FEATURED:

US farming cannot afford to continue to fall behind

US farming cannot afford to continue to fall behind
© Getty Images

With the possibility of new trade tariffs striking a sensitive chord in rural America, farmers are increasingly concerned about global competitiveness and the threat of a possible trade war affecting their bottom line. Hopefully, Congress will be able to pass a farm bill this year that can offer innovative research programs to help our farmers, lessen government dependence and tackle coming environmental challenges to maintain a competitive advantage in a global market.

The impressive gains that positioned the U.S. as a global leader in agricultural production and trade have begun to slow and global competition is on the rise. While the latest statistics paint a rosy picture of America’s economy, U.S. farmers and agribusiness are in danger of being outperformed at a time when farm income is down significantly — more than 50 percent over the last five years.

ADVERTISEMENT

According to an analysis commissioned by the Farm Journal Foundation, since 2000, American public investment in agricultural research and development has flat-lined. Today, America’s share of global public R&D in agriculture is about half of what it was in the 1960s. Countries like China, Brazil and India now spend $2.33 on agricultural research for every dollar the U.S. spends. And the European Union just announced it will nearly triple their budget for agricultural research to help their farmers better compete in global markets.

 

The United States cannot afford to continue to fall behind. Rather it should be leading the charge to develop new markets to bolster farm income and feed a growing population. U.S. leadership is especially needed now when pests and disease are spreading as quickly as ever, threatening our farmers livelihoods.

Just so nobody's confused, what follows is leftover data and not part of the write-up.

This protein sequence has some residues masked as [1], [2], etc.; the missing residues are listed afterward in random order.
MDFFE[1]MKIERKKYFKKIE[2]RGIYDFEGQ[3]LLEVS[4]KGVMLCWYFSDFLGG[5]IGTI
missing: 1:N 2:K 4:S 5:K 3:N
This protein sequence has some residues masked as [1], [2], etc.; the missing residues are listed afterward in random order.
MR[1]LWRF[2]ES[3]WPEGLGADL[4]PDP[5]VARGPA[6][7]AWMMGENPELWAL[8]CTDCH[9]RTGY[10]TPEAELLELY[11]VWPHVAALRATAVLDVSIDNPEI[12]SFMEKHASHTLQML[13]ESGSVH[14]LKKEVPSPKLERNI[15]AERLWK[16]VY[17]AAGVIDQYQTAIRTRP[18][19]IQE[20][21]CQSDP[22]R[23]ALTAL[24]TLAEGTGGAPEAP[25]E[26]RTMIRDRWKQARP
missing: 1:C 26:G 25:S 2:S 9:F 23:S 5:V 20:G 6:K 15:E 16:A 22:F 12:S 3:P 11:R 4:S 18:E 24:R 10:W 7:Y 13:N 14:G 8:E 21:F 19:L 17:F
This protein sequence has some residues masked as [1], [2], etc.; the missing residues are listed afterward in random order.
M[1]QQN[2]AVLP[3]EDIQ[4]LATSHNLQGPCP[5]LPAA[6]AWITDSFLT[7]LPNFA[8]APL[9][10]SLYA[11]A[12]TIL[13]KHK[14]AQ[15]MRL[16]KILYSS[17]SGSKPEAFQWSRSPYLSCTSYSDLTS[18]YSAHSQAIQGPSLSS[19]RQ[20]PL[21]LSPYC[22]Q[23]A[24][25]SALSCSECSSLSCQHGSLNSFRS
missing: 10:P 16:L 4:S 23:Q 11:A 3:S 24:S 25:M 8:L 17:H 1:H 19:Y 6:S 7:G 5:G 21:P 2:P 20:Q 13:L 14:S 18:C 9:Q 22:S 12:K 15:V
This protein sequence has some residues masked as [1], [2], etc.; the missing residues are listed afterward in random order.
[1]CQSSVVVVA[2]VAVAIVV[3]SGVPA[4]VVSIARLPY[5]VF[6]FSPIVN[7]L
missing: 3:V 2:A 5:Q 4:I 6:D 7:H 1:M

Luckily, new actors and pathways are emerging. Traditional businesses are stepping up to support R&D that builds on the publicly funded research that produced much of the technology and products that historically gave U.S. farmers an edge. While increases in private investment bode well for U.S. agriculture, the private sector cannot and should not meet the innovation challenge alone.

Congress, recognizing the funding and innovation our private sector can bring to agriculture, is supporting a collaborative model to catalyze all relevant players to meet the challenge. In 2014, the bipartisan farm bill that created my organization, the Foundation for Food and Agriculture Research (FFAR). This new model funds innovation in agriculture by using limited tax dollars to generate new sources of private capital for public agricultural research to benefit U.S. farmers and our economy.

Modeled after successful public-private partnership institutions, FFAR uses a dollar-for-dollar matching model to help tackle some of the most urgent challenges in U.S. agriculture, bridging the gap between diverse partners to fund bold innovation. FFAR also has the flexibility to collaborate with international partners to facilitate research that benefits both U.S. and foreign producers, such as to address plant and animal diseases before they enter the country.

The largest FFAR grant to date supports research to increase crop yields by engineering plants to photosynthesize more efficiently. Computer models identified many opportunities for improvement, already resulting in productivity increases of up to 40 percent in model crops. When applied to commodity crops, these technologies will be transformational for farmers to maximize production without the need for additional inputs.

The farm bill presents a key opportunity for Congress to support the resources and innovation needed to meet the challenges ahead and further support the tremendous contribution American farmers make to our economy, our national security and our global competitiveness.

The kind of bipartisan, innovative thinking Congress showed when it created FFAR is vital for sustaining and building on 150 years of unparalleled productivity. Our economy needs it. Our farmers deserve it. And our future agricultural leadership depends on it.

Mark E. Keenum, Ph.D., is chairman of the Foundation for Food and Agriculture Research board of directors. Keenum is also the president of Mississippi State University. He previously served as chief of staff to Sen. Thad CochranWilliam (Thad) Thad CochranThe Hill's Morning Report — Kavanaugh ordeal thrusts FBI into new political jam GOP Senate candidate to African Americans: Stop begging for 'government scraps' Trump endorses Hyde-Smith in Mississippi Senate race MORE (R-Miss.) and was under secretary of the U.S. Department of Agriculture.